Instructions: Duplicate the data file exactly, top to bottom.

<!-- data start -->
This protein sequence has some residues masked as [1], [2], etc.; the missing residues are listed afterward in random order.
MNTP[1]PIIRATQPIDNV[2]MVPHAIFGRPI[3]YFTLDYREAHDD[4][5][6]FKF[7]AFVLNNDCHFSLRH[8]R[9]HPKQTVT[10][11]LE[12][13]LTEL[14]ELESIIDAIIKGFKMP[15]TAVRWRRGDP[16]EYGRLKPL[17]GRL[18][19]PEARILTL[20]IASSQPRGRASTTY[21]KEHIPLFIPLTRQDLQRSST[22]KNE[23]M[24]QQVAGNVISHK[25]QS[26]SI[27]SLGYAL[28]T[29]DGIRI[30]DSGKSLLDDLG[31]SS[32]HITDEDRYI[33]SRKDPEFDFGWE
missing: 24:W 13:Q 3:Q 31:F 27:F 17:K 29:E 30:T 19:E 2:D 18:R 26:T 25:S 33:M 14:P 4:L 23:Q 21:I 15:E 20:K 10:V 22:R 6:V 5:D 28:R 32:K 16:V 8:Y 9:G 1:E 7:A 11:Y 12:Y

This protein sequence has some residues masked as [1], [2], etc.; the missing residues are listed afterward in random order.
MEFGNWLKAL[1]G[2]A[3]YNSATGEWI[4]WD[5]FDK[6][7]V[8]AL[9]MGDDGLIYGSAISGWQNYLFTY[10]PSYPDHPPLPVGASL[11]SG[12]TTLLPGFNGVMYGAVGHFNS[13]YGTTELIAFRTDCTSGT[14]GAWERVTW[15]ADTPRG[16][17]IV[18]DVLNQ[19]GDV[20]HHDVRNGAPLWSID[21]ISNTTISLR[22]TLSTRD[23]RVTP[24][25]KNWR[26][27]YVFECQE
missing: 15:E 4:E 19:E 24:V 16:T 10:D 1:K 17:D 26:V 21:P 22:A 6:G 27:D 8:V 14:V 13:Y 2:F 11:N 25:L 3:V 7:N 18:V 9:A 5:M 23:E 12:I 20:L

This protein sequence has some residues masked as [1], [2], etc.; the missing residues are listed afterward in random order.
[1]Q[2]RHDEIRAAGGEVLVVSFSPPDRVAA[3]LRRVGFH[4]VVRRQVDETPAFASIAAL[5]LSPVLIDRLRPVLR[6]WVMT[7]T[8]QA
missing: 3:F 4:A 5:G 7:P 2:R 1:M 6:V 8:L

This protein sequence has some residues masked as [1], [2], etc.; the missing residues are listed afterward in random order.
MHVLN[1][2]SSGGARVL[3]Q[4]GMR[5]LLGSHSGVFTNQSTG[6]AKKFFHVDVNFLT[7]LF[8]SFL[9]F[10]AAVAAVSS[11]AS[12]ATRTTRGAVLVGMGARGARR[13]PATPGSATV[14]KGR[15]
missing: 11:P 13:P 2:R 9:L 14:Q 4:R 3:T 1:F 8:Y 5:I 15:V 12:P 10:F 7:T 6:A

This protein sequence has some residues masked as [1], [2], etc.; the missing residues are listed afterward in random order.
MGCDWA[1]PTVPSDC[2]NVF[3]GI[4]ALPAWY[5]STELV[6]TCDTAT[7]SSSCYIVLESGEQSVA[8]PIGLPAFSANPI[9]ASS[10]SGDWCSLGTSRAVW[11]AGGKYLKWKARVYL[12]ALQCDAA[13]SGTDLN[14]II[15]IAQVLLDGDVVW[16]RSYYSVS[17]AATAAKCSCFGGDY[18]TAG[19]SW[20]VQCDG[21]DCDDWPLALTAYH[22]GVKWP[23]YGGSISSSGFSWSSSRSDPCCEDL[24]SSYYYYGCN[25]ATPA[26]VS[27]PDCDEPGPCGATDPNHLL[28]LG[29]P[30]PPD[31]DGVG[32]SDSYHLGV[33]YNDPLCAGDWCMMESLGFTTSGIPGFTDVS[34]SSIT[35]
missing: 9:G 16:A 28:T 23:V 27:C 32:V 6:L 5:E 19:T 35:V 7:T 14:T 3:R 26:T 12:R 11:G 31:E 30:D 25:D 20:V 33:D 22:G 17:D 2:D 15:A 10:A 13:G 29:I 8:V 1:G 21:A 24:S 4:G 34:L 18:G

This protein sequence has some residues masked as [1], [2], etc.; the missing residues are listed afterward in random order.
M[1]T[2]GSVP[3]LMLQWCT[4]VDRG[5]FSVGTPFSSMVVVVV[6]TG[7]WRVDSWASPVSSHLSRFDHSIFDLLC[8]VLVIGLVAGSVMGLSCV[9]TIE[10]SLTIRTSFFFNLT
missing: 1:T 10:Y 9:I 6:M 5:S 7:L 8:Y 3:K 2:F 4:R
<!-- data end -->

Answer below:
This protein sequence has some residues masked as [1], [2], etc.; the missing residues are listed afterward in random order.
MNTP[1]PIIRATQPIDNV[2]MVPHAIFGRPI[3]YFTLDYREAHDD[4][5][6]FKF[7]AFVLNNDCHFSLRH[8]R[9]HPKQTVT[10][11]LE[12][13]LTEL[14]ELESIIDAIIKGFKMP[15]TAVRWRRGDP[16]EYGRLKPL[17]GRL[18][19]PEARILTL[20]IASSQPRGRASTTY[21]KEHIPLFIPLTRQDLQRSST[22]KNE[23]M[24]QQVAGNVISHK[25]QS[26]SI[27]SLGYAL[28]T[29]DGIRI[30]DSGKSLLDDLG[31]SS[32]HITDEDRYI[33]SRKDPEFDFGWE
missing: 24:W 13:Q 3:Q 31:F 27:F 17:K 29:E 30:T 19:E 2:D 18:R 26:T 25:S 33:M 14:P 4:L 23:Q 21:I 15:E 20:K 10:V 22:R 6:V 5:D 28:R 32:K 16:V 8:Y 9:G 1:E 7:A 11:Y 12:Y

This protein sequence has some residues masked as [1], [2], etc.; the missing residues are listed afterward in random order.
MEFGNWLKAL[1]G[2]A[3]YNSATGEWI[4]WD[5]FDK[6][7]V[8]AL[9]MGDDGLIYGSAISGWQNYLFTY[10]PSYPDHPPLPVGASL[11]SG[12]TTLLPGFNGVMYGAVGHFNS[13]YGTTELIAFRTDCTSGT[14]GAWERVTW[15]ADTPRG[16][17]IV[18]DVLNQ[19]GDV[20]HHDVRNGAPLWSID[21]ISNTTISLR[22]TLSTRD[23]RVTP[24][25]KNWR[26][27]YVFECQE
missing: 15:E 4:E 19:E 24:V 16:T 10:D 1:K 17:D 26:V 21:P 22:A 6:G 27:D 8:V 14:V 13:Y 2:F 11:N 25:L 3:V 7:N 18:V 9:A 5:M 23:E 12:I 20:L

This protein sequence has some residues masked as [1], [2], etc.; the missing residues are listed afterward in random order.
[1]Q[2]RHDEIRAAGGEVLVVSFSPPDRVAA[3]LRRVGFH[4]VVRRQVDETPAFASIAAL[5]LSPVLIDRLRPVLR[6]WVMT[7]T[8]QA
missing: 3:F 4:A 5:G 7:P 2:R 1:M 6:V 8:L

This protein sequence has some residues masked as [1], [2], etc.; the missing residues are listed afterward in random order.
MHVLN[1][2]SSGGARVL[3]Q[4]GMR[5]LLGSHSGVFTNQSTG[6]AKKFFHVDVNFLT[7]LF[8]SFL[9]F[10]AAVAAVSS[11]AS[12]ATRTTRGAVLVGMGARGARR[13]PATPGSATV[14]KGR[15]
missing: 11:P 13:P 2:R 9:L 14:Q 4:R 3:T 1:F 8:Y 5:I 15:V 12:P 10:F 7:T 6:A

This protein sequence has some residues masked as [1], [2], etc.; the missing residues are listed afterward in random order.
MGCDWA[1]PTVPSDC[2]NVF[3]GI[4]ALPAWY[5]STELV[6]TCDTAT[7]SSSCYIVLESGEQSVA[8]PIGLPAFSANPI[9]ASS[10]SGDWCSLGTSRAVW[11]AGGKYLKWKARVYL[12]ALQCDAA[13]SGTDLN[14]II[15]IAQVLLDGDVVW[16]RSYYSVS[17]AATAAKCSCFGGDY[18]TAG[19]SW[20]VQCDG[21]DCDDWPLALTAYH[22]GVKWP[23]YGGSISSSGFSWSSSRSDPCCEDL[24]SSYYYYGCN[25]ATPA[26]VS[27]PDCDEPGPCGATDPNHLL[28]LG[29]P[30]PPD[31]DGVG[32]SDSYHLGV[33]YNDPLCAGDWCMMESLGFTTSGIPGFTDVS[34]SSIT[35]
missing: 9:G 16:A 28:T 23:V 27:C 32:V 6:L 5:E 19:T 35:V 7:T 14:T 3:R 26:T 12:R 11:G 31:E 30:D 25:D 20:V 33:D 22:G 17:D 2:D 15:A 10:A 13:G 29:I 8:V 1:G 21:A 24:S 4:G 34:L 18:G

This protein sequence has some residues masked as [1], [2], etc.; the missing residues are listed afterward in random order.
M[1]T[2]GSVP[3]LMLQWCT[4]VDRG[5]FSVGTPFSSMVVVVV[6]TG[7]WRVDSWASPVSSHLSRFDHSIFDLLC[8]VLVIGLVAGSVMGLSCV[9]TIE[10]SLTIRTSFFFNLT
missing: 1:T 10:Y 9:I 6:M 5:S 7:L 8:Y 3:K 2:F 4:R